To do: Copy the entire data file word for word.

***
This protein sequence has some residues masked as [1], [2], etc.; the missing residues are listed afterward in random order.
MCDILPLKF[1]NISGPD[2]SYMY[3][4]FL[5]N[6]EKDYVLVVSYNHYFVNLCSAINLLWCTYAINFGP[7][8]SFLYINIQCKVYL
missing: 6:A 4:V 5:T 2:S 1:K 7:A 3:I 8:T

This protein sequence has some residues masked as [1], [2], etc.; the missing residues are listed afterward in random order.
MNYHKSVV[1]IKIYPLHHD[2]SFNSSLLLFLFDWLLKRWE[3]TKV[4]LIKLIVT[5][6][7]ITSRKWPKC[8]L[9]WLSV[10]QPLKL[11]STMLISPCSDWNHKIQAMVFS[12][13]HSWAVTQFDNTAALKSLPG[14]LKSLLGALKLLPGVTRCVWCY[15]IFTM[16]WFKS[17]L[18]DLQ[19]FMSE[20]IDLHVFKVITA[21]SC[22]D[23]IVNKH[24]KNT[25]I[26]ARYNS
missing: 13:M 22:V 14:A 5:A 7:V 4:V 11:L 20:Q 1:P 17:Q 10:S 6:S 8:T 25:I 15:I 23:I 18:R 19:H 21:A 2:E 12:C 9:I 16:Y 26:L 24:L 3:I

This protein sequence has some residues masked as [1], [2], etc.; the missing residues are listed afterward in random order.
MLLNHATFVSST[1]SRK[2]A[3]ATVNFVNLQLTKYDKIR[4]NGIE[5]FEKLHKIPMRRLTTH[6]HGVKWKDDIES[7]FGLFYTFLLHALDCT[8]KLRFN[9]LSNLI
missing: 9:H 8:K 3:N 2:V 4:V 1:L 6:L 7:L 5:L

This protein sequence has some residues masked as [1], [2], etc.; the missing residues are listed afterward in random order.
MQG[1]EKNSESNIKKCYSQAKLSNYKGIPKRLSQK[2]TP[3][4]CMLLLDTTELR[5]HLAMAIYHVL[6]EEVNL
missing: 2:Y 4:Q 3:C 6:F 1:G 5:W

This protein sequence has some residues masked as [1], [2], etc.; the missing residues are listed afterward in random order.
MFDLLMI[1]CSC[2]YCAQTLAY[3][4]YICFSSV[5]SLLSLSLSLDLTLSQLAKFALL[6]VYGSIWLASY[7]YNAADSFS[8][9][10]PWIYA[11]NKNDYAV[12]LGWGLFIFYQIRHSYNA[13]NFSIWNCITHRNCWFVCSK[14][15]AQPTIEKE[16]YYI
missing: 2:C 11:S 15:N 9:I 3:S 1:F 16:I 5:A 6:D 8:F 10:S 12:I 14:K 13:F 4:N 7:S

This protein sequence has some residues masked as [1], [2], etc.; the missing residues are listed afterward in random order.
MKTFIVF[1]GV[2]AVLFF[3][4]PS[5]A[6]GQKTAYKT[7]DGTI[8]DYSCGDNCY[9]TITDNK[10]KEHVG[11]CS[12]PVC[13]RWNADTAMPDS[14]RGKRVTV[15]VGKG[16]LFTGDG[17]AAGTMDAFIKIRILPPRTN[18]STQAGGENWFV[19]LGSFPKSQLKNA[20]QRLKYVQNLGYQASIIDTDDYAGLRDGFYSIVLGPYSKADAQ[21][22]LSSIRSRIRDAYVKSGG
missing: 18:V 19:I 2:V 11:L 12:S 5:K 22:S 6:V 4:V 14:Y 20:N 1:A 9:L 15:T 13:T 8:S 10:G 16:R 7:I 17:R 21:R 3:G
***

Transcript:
This protein sequence has some residues masked as [1], [2], etc.; the missing residues are listed afterward in random order.
MCDILPLKF[1]NISGPD[2]SYMY[3][4]FL[5]N[6]EKDYVLVVSYNHYFVNLCSAINLLWCTYAINFGP[7][8]SFLYINIQCKVYL
missing: 6:A 4:V 5:T 2:S 1:K 7:A 3:I 8:T

This protein sequence has some residues masked as [1], [2], etc.; the missing residues are listed afterward in random order.
MNYHKSVV[1]IKIYPLHHD[2]SFNSSLLLFLFDWLLKRWE[3]TKV[4]LIKLIVT[5][6][7]ITSRKWPKC[8]L[9]WLSV[10]QPLKL[11]STMLISPCSDWNHKIQAMVFS[12][13]HSWAVTQFDNTAALKSLPG[14]LKSLLGALKLLPGVTRCVWCY[15]IFTM[16]WFKS[17]L[18]DLQ[19]FMSE[20]IDLHVFKVITA[21]SC[22]D[23]IVNKH[24]KNT[25]I[26]ARYNS
missing: 13:M 22:V 14:A 5:A 7:V 4:V 11:L 20:Q 1:P 17:Q 10:S 6:S 8:T 25:I 15:I 23:I 18:R 19:H 21:A 2:E 12:C 9:I 16:Y 26:L 24:L 3:I

This protein sequence has some residues masked as [1], [2], etc.; the missing residues are listed afterward in random order.
MLLNHATFVSST[1]SRK[2]A[3]ATVNFVNLQLTKYDKIR[4]NGIE[5]FEKLHKIPMRRLTTH[6]HGVKWKDDIES[7]FGLFYTFLLHALDCT[8]KLRFN[9]LSNLI
missing: 9:H 8:K 3:N 2:V 4:V 1:L 6:L 7:L 5:L

This protein sequence has some residues masked as [1], [2], etc.; the missing residues are listed afterward in random order.
MQG[1]EKNSESNIKKCYSQAKLSNYKGIPKRLSQK[2]TP[3][4]CMLLLDTTELR[5]HLAMAIYHVL[6]EEVNL
missing: 2:Y 4:Q 3:C 6:F 1:G 5:W

This protein sequence has some residues masked as [1], [2], etc.; the missing residues are listed afterward in random order.
MFDLLMI[1]CSC[2]YCAQTLAY[3][4]YICFSSV[5]SLLSLSLSLDLTLSQLAKFALL[6]VYGSIWLASY[7]YNAADSFS[8][9][10]PWIYA[11]NKNDYAV[12]LGWGLFIFYQIRHSYNA[13]NFSIWNCITHRNCWFVCSK[14][15]AQPTIEKE[16]YYI
missing: 2:C 11:S 15:N 9:I 3:S 1:F 16:I 5:A 6:D 8:F 10:S 12:I 14:K 13:F 4:N 7:S

This protein sequence has some residues masked as [1], [2], etc.; the missing residues are listed afterward in random order.
MKTFIVF[1]GV[2]AVLFF[3][4]PS[5]A[6]GQKTAYKT[7]DGTI[8]DYSCGDNCY[9]TITDNK[10]KEHVG[11]CS[12]PVC[13]RWNADTAMPDS[14]RGKRVTV[15]VGKG[16]LFTGDG[17]AAGTMDAFIKIRILPPRTN[18]STQAGGENWFV[19]LGSFPKSQLKNA[20]QRLKYVQNLGYQASIIDTDDYAGLRDGFYSIVLGPYSKADAQ[21][22]LSSIRSRIRDAYVKSGG
missing: 18:V 19:I 2:V 11:L 12:S 5:K 22:S 6:V 4:V 14:Y 20:N 1:A 9:L 15:T 13:T 8:S 10:G 16:R 7:I 17:R 21:R 3:G